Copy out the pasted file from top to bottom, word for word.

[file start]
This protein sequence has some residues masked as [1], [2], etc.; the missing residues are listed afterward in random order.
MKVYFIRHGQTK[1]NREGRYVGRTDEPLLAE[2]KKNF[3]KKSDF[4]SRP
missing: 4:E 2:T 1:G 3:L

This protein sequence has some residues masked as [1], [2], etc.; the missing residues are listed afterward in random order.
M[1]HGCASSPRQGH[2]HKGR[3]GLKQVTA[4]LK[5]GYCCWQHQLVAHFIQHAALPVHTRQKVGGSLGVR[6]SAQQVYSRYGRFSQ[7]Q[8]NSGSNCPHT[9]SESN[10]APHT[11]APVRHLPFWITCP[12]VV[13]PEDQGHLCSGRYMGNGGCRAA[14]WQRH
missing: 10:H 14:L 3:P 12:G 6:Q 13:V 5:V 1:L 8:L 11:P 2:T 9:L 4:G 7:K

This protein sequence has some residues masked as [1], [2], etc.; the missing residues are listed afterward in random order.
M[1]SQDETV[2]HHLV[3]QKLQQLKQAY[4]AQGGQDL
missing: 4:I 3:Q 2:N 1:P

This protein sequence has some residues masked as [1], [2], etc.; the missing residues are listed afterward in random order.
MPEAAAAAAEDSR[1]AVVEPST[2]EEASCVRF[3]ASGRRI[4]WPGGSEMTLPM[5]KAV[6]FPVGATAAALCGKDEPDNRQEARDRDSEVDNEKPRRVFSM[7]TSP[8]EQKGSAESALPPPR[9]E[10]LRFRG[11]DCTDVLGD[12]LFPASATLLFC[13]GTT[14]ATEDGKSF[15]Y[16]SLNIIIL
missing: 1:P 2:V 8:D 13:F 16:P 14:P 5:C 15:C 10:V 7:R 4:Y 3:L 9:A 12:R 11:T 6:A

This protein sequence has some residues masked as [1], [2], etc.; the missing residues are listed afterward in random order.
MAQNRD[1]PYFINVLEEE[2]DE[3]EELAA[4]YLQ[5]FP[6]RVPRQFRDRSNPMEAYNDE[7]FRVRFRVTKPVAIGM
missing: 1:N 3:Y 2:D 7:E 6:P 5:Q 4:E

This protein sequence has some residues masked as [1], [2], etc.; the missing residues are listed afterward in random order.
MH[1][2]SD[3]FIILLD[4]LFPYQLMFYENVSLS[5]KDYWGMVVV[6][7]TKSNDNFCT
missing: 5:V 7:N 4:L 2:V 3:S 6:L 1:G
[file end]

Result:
This protein sequence has some residues masked as [1], [2], etc.; the missing residues are listed afterward in random order.
MKVYFIRHGQTK[1]NREGRYVGRTDEPLLAE[2]KKNF[3]KKSDF[4]SRP
missing: 4:E 2:T 1:G 3:L

This protein sequence has some residues masked as [1], [2], etc.; the missing residues are listed afterward in random order.
M[1]HGCASSPRQGH[2]HKGR[3]GLKQVTA[4]LK[5]GYCCWQHQLVAHFIQHAALPVHTRQKVGGSLGVR[6]SAQQVYSRYGRFSQ[7]Q[8]NSGSNCPHT[9]SESN[10]APHT[11]APVRHLPFWITCP[12]VV[13]PEDQGHLCSGRYMGNGGCRAA[14]WQRH
missing: 10:H 14:L 3:P 12:G 6:Q 13:V 5:V 1:L 8:L 11:P 2:T 9:L 4:G 7:K

This protein sequence has some residues masked as [1], [2], etc.; the missing residues are listed afterward in random order.
M[1]SQDETV[2]HHLV[3]QKLQQLKQAY[4]AQGGQDL
missing: 4:I 3:Q 2:N 1:P

This protein sequence has some residues masked as [1], [2], etc.; the missing residues are listed afterward in random order.
MPEAAAAAAEDSR[1]AVVEPST[2]EEASCVRF[3]ASGRRI[4]WPGGSEMTLPM[5]KAV[6]FPVGATAAALCGKDEPDNRQEARDRDSEVDNEKPRRVFSM[7]TSP[8]EQKGSAESALPPPR[9]E[10]LRFRG[11]DCTDVLGD[12]LFPASATLLFC[13]GTT[14]ATEDGKSF[15]Y[16]SLNIIIL
missing: 1:P 2:V 8:D 13:F 16:P 14:P 5:C 15:C 10:V 7:R 4:Y 3:L 9:A 12:R 11:T 6:A

This protein sequence has some residues masked as [1], [2], etc.; the missing residues are listed afterward in random order.
MAQNRD[1]PYFINVLEEE[2]DE[3]EELAA[4]YLQ[5]FP[6]RVPRQFRDRSNPMEAYNDE[7]FRVRFRVTKPVAIGM
missing: 1:N 3:Y 2:D 7:E 6:P 5:Q 4:E

This protein sequence has some residues masked as [1], [2], etc.; the missing residues are listed afterward in random order.
MH[1][2]SD[3]FIILLD[4]LFPYQLMFYENVSLS[5]KDYWGMVVV[6][7]TKSNDNFCT
missing: 5:V 7:N 4:L 2:V 3:S 6:L 1:G